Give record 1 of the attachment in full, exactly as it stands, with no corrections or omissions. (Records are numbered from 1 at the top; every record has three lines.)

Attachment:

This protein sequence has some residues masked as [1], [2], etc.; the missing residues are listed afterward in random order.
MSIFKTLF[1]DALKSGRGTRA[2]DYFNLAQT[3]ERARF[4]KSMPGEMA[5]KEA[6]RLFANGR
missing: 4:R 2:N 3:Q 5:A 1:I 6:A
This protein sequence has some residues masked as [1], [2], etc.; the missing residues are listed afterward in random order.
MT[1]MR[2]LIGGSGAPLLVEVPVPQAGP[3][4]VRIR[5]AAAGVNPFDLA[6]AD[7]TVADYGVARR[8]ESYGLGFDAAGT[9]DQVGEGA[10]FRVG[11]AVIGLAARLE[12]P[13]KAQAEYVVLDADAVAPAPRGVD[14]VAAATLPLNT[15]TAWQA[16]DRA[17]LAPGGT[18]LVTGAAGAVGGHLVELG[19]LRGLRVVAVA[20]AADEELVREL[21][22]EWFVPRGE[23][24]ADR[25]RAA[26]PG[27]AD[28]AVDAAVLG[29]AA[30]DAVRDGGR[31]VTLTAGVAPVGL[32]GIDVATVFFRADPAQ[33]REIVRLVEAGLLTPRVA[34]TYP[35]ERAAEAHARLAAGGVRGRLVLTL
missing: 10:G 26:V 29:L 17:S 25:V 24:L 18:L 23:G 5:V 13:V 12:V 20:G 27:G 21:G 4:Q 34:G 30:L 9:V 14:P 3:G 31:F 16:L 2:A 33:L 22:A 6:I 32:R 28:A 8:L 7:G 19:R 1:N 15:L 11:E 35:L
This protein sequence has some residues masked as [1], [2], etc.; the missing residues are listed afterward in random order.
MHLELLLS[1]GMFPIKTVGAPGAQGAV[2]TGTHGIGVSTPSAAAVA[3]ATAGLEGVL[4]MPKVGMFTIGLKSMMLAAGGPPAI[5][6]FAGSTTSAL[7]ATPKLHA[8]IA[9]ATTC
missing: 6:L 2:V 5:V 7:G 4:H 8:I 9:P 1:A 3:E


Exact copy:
This protein sequence has some residues masked as [1], [2], etc.; the missing residues are listed afterward in random order.
MSIFKTLF[1]DALKSGRGTRA[2]DYFNLAQT[3]ERARF[4]KSMPGEMA[5]KEA[6]RLFANGR
missing: 4:R 2:N 3:Q 5:A 1:I 6:A